Hampshire College professors push vote of no confidence in college leaders

  • The Cole Science Center on the Hampshire College campus. STAFF FILE PHOTO/CAROL LOLLIS

Staff Writer
Published: 2/21/2019 11:32:30 PM

AMHERST — Hampshire College professors decided this week to take a vote of noconfidence in the college’s leadership over what one described as a “breach of trust” over decisions about the college’s future.

Though Wednesday’s vote was nullified based on a technicality, the action is the result of not being consulted on consequential decisions being made by the college, said Salman Hameed, associate professor of integrated science and humanities in the School of Cognitive Science.

“The Jan. 15 decision completely blindsided us,” Hameed said Thursday. “I think there was a breach of trust at that time.”

The no-confidence vote follows President Miriam “Mim” Nelson’s announcement in January that she would seek a strategic partner to stabilize finances, the trustees’ Feb. 1 vote to not to accept a first-year class this fall, and nine layoffs in the admissions and advancement offices that came this week.

Hameed said the campus has been chaotic since that time. With the possibility of 30 to 50 percent of faculty losing their jobs, and no efforts to reduce that number of layoffs, there is legitimate concern for the direction of the college, he said.

“We’re all in a serious crisis and the handling of that crisis is what we’re worried about,” Hameed said.

But Nelson said the vote of no confidence in her, the college’s chief financial officer and those who head the board of trustees comes with the risk of creating a leadership vacuum at the campus.

Nelson said Thursday that faculty even contemplating such action could lead to the departures of Hampshire’s senior leaders.

“It’s more than symbolic — it is real,” Nelson said of the vote. “It did send a pretty tough message to me and the board.”

The no-confidence vote, Nelson said, would apply to her, current board Chairwoman Gaye Hill, current board Vice Chairman Luis Hernandez, incoming board Chairman A. Kim Saal, and Mary McEneany, vice president for finance and administration and the college’s treasurer.

“The big concern for us right now is those in leadership and on the board would leave, and that that would create a vacuum,” Nelson said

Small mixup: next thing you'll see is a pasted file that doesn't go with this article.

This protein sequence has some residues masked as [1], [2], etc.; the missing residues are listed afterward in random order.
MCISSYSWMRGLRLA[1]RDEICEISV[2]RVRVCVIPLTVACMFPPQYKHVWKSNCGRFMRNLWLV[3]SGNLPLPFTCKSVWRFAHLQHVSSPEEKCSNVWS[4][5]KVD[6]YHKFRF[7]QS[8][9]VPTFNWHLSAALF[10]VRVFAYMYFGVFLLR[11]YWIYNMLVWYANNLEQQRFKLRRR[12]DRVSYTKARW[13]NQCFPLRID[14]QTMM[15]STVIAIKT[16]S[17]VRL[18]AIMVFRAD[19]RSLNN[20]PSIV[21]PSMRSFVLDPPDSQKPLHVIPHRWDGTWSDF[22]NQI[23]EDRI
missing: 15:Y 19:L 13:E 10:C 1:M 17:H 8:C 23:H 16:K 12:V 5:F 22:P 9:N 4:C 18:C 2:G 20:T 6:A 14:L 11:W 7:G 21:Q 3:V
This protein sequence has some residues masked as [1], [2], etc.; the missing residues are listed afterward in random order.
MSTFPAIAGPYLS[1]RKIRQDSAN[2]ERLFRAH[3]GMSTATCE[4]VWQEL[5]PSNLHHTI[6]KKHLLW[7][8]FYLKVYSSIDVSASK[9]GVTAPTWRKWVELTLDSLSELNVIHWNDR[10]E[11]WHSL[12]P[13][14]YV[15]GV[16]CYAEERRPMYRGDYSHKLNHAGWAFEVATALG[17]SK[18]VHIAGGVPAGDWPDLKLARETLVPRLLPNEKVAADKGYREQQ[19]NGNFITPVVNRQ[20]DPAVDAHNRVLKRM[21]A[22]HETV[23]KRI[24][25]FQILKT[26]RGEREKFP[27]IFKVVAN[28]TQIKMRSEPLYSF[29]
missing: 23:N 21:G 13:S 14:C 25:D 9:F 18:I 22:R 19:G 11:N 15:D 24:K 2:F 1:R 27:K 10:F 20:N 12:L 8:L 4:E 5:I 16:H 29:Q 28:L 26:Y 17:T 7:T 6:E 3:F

Hameed said the leaders shouldn’t take any nonbinding faculty vote personally.

“I don’t think it’s anything personal, it’s not a way to vent anger,” Hameed said.

According to Nelson, though nonbinding, the vote also poses risks to the college’s already tenuous financial position, as members of the board are among the major donors to Hampshire.

Nelson said she is trying to keep the campus as normal as possible, meeting with deans and discussing the educational mission.

“The most important thing is students are cared for and faculty are teaching,” Nelson said.

She added that working conditions have been challenging because she can’t be in her office, with students occupying the building in a sit-in.

In fact, Nelson said, she would like to be spending most of her time on the details of a partnership.

“I need to be working on thinking about Hampshire’s future,” Nelson said.

Still, there has been some movement. “I’m having conversations with several partners. I’m optimistic,” she said.

But nothing has changed yet to secure Hampshire’s long-term well-being.

“For those who care deeply about Hampshire, they need to understand the college’s finances is an existential threat, and it’s important we change,” Nelson said.

Hameed said it was a false narrative that faculty action might cause an abrupt closing of the college.

The procedural issue identified at the end of the faculty vote was that a motion has to be public for seven days before it is acted on.

As a result, the no-confidence vote is suspended until Tuesday and all options are on the table until that time, Hameed said.

Scott Merzbach can be reached at smerzbach@gazettenet.com.

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